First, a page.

Here are some extracts from the Introduction:
In 1881 the American philosopher Charles S. Peirce published a remarkable paper in The American Journal of Mathematics called “On the Logic of Number.” Peirce’s paper was a watershed in nineteenth century mathematics; it contained the first successful axiom system for the natural numbers. Since scholarship has traditionally attributed priority in this regard to the axiom systems of Richard Dedekind, in 1888, and Giuseppe Peano, in 1889, we will show that Peirce’s axiom system is actually equivalent to these better known systems.
It is not generally known that Peirce’s 1881 paper provided the first abstract formulation of the notions of partial and total linear order, that it introduced recursive definitions for arithmetical operations, nor that it proposed the first general definition of cardinal numbers in terms of ordinals.
Peirce was probably America’s greatest philosopher, and his interest in the foundations of mathematics was closely tied to his main philosophical concerns. Some of his most characteristic philosophical positions – his synechism and his phenomenological categories – bear the direct imprint of his research into the theory of sets and transfinite numbers. Peirce’s 1881 paper, in particular, is important for understanding his view of the nature of mathematics and its relation to deductive logic. It was published concurrently — in the same issue of AJM — with his father’s famous definition of mathematics as the science which draws necessary conclusions.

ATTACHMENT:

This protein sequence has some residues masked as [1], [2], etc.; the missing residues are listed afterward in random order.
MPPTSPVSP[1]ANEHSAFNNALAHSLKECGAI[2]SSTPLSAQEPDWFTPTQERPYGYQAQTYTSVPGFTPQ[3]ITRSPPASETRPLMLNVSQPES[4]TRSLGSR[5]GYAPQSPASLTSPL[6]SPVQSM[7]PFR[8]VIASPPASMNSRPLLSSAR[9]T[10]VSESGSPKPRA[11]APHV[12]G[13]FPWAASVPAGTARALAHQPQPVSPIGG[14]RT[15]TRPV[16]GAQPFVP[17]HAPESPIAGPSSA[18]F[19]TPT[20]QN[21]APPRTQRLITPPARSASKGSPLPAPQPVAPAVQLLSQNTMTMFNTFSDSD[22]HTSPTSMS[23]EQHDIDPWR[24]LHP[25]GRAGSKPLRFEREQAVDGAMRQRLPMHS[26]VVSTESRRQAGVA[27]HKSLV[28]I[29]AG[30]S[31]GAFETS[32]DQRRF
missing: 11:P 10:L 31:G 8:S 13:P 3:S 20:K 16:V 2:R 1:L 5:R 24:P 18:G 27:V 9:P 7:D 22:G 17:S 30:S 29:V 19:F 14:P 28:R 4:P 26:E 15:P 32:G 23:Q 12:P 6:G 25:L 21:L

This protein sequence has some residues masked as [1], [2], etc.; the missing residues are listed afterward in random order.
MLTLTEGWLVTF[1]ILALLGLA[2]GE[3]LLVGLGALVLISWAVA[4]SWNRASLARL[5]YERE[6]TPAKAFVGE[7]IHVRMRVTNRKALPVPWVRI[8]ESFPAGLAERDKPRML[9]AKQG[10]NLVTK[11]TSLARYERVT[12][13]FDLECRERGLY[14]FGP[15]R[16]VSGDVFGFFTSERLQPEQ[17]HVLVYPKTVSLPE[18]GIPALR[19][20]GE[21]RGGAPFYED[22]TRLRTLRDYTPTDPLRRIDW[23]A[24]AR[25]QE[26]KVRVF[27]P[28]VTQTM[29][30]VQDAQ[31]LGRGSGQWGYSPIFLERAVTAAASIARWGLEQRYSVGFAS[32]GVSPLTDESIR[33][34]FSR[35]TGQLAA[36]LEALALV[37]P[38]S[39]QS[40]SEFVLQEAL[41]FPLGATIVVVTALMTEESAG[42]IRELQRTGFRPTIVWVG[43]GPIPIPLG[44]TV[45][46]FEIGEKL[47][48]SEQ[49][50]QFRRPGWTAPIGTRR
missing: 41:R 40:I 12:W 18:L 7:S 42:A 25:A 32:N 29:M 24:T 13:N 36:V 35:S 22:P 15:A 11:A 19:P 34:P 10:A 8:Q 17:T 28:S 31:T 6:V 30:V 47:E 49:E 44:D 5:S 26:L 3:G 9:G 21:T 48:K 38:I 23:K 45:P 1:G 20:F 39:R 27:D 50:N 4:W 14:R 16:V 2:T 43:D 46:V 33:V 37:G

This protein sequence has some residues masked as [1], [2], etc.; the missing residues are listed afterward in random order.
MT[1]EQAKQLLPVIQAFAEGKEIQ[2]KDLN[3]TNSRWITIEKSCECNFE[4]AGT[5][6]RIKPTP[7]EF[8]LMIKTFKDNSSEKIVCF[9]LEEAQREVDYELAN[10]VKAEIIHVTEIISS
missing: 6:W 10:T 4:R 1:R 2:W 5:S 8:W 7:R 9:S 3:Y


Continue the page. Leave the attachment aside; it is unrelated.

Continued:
In the course of tracing out the implications of Peirce’s 1881 paper, we address the problem of locating his mature philosophy of mathematics vis-à-vis the traditional triad of logicism, formalism, and intuitionism. Although we show that Peirce’s view had similarities to and differences from all three, his understanding of mathematics was essentially sui generis. Perhaps the most characteristic aspect of Peirce’s approach is that he did not conceive mathematics to require any sort of epistemological foundation, whether in logic, intuition, or by means of constructive completeness proofs. This is why Peirce, in his scheme of categories, characterized mathematics as a First. “There is no more satisfactory way of assuring ourselves of anything,” Peirce said, “than the mathematical way of assuring ourselves of mathematical theorems.”